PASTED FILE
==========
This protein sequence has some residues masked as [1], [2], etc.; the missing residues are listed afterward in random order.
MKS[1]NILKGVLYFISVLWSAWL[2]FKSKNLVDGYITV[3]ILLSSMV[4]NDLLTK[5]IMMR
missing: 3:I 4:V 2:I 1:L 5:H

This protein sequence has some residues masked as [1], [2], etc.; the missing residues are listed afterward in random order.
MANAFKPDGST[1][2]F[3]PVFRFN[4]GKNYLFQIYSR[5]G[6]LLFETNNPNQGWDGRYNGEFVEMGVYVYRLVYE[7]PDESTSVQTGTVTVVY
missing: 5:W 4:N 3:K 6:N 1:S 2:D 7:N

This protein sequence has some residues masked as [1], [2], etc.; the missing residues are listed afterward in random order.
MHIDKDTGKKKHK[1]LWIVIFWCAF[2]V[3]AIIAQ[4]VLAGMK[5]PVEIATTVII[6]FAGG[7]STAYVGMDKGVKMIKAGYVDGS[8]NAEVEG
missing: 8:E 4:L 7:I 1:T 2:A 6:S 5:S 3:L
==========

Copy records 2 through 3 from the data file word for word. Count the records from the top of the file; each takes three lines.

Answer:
This protein sequence has some residues masked as [1], [2], etc.; the missing residues are listed afterward in random order.
MANAFKPDGST[1][2]F[3]PVFRFN[4]GKNYLFQIYSR[5]G[6]LLFETNNPNQGWDGRYNGEFVEMGVYVYRLVYE[7]PDESTSVQTGTVTVVY
missing: 5:W 4:N 3:K 6:N 1:S 2:D 7:N

This protein sequence has some residues masked as [1], [2], etc.; the missing residues are listed afterward in random order.
MHIDKDTGKKKHK[1]LWIVIFWCAF[2]V[3]AIIAQ[4]VLAGMK[5]PVEIATTVII[6]FAGG[7]STAYVGMDKGVKMIKAGYVDGS[8]NAEVEG
missing: 8:E 4:L 7:I 1:T 2:A 6:S 5:S 3:L